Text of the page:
When Rick Schwartz made those comments on what would be his last post for awhile, he finally had validation of what he he had been saying all along, that only 1% of the industry or its players were actually in the business of domaining, while the others were in a casino playing a game called 'domaining." He argued that when Internet Traffic would separate the potent traffic from the garbage traffic, it would finally become clear- Domains have crossed the Rubicon. The 1% of the cream that rose to the top have now to do unto themselves what they give others the power to do: Rebrand. They are no longer domainers, they are brand builders. The #1 reason end users buy domains is to brand something new or fix a brand that's broken. Sale after sale for the highest return after return that we examined beneath the headlines on the DNS homepage ticker, prove the reason to buy is that simple.
In promoting the value of domains, we've talked about something called the radio test. I've been taking that to the next level with something I call the SIRI test. Ask SIRI for TUMLBR and see what she says? Could that be why they bellied up to the bar and went for Tumbler? Why Box.net suddenly had to be rebranded Box.com? Or why Meet.ME was worth $450K to MeetMe.com? Why when you ask SIRI for "New York Plumbers" she's not going to send you to a site named NYPlumbers? Could that have driven the mid-figure DNS sale of NewYorkPlumbers.com to NYPlumbers.com? Or driving another mid-five figure DNS November sale, East Rest is a luxury bedding product sold by direct response TV ads. The call-to-action had been MyEasyRest.com. They spent mid figures to upgrade to EasyRest.com. Smart. I reckon there are thousands of other sales made simply to truncate the name and drop the “my.”
The only reason it got registered to begin with is because when they went to Network Solutions to register EasyRest.com, they got a message that it was taken and a suggestion they register the MY alternative. The end user never was informed that there is an aftermarket where it still may be possible to own the exact one they want.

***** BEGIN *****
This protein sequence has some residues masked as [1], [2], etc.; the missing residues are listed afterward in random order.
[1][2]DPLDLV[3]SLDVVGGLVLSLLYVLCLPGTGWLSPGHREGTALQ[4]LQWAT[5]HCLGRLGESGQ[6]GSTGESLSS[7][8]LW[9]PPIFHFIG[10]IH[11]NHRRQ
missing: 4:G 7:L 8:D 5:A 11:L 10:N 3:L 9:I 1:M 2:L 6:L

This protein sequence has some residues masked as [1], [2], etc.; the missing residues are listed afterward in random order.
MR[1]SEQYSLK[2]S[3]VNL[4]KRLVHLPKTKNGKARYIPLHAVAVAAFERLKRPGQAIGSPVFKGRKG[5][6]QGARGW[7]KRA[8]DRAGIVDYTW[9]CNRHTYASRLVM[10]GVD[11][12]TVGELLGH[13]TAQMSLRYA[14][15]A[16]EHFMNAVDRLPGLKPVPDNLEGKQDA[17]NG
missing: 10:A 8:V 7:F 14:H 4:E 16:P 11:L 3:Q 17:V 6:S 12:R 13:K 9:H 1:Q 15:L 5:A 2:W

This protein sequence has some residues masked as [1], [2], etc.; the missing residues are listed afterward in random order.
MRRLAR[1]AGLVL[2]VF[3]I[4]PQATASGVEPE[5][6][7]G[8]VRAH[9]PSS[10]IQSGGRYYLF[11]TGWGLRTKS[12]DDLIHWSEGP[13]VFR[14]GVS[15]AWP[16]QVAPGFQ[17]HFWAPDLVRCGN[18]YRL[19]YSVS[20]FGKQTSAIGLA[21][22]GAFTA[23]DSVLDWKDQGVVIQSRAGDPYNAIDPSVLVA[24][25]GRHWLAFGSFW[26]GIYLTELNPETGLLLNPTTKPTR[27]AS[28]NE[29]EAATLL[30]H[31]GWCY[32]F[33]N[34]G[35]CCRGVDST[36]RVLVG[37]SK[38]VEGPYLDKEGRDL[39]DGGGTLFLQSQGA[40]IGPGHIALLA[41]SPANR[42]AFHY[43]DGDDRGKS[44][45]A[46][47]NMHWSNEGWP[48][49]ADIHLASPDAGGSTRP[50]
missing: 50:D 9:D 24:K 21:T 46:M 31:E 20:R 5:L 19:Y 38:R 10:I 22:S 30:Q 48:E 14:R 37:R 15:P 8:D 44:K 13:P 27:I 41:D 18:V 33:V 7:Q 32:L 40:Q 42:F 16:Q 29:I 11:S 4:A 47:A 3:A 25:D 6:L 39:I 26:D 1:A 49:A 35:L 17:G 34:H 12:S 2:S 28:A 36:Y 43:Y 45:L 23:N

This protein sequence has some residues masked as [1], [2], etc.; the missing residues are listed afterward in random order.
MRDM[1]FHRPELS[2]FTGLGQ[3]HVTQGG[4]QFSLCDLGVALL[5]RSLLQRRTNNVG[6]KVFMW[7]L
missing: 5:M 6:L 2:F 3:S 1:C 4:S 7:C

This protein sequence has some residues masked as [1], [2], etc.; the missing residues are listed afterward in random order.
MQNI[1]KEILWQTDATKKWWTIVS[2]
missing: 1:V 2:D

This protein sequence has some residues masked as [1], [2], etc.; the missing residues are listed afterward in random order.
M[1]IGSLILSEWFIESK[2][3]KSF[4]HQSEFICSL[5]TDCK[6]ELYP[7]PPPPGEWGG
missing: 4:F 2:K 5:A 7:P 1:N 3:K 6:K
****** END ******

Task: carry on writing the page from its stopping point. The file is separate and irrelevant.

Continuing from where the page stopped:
See a pattern here?
When you see a sign on a retail store that says Kids Dept. you hear "Kids Department" and that's what SIRI hears too. And SIRI is just the beginning of an entire sea change in how people surf, connect, and consume information. And from all the Google complaints, I'd have to assume 50% of the brands out there will not be conducive to voice search
Meanwhile in almost every case of an end-user sale, domainers claim they never had to show stats and no one cared about the traffic. People wonder why P&G buys all those domains and doesn't use them-- what a waste! It's because P&G doesn't sell toothpaste they formulate toothpaste wrapped under various brands and sell it through various channels of distribution.
According to the Wall Street Journal, "Tooth Paste is the biggest and steady traffic generator for supermarkets. Where else can you buy a $3 product and get $75 cash back without a fee? And find other items you need all in one stop. Today, toothpaste commands some of the strongest brand loyalty in stores. The application for a domain name is in solving the problem of loyal or in educating the value of brand-specific benefits."
As an example, Crest hit the market in 1955 and in 1960 became the first fluoride toothpaste to gain the American Dental Association's "seal of acceptance." Toothpaste was elevated from cosmetic to therapeutic status, and sales of Crest nearly tripled within the next two years. The 1980s brought tartar-control formulas, raising consumer expectations of what toothpaste could do. Ever since, companies have brought out benefits and ingredients, in search of the next game-changing upgrade.
Each new benefit is a chance for toothpaste makers to push prices upward and drive sales. With some 93% of U.S. adults using toothpaste, according to Mintel, there's little room to recruit new users. A domain promoted on or in the packing that can lead to a page raising consumer expectations of what toothpaste could do, is the one which will be sought.
Brands don't need traffic but they need a way to create a deeper relationship with the traffic they already have to keep it loyal.
btw, There was another reason for Box.net to Box.com. dotCOM is essential branding for Cloud Software. It's why Force.com, Cloud.com, DataCenters.com, Team.com and others acquired by readers of this blog, create perception of Internet based- whereas names like SAP, Oracle and BMC are turn offs to companies associated with all the last generations hassle and expense and inflexibility of CRM Software.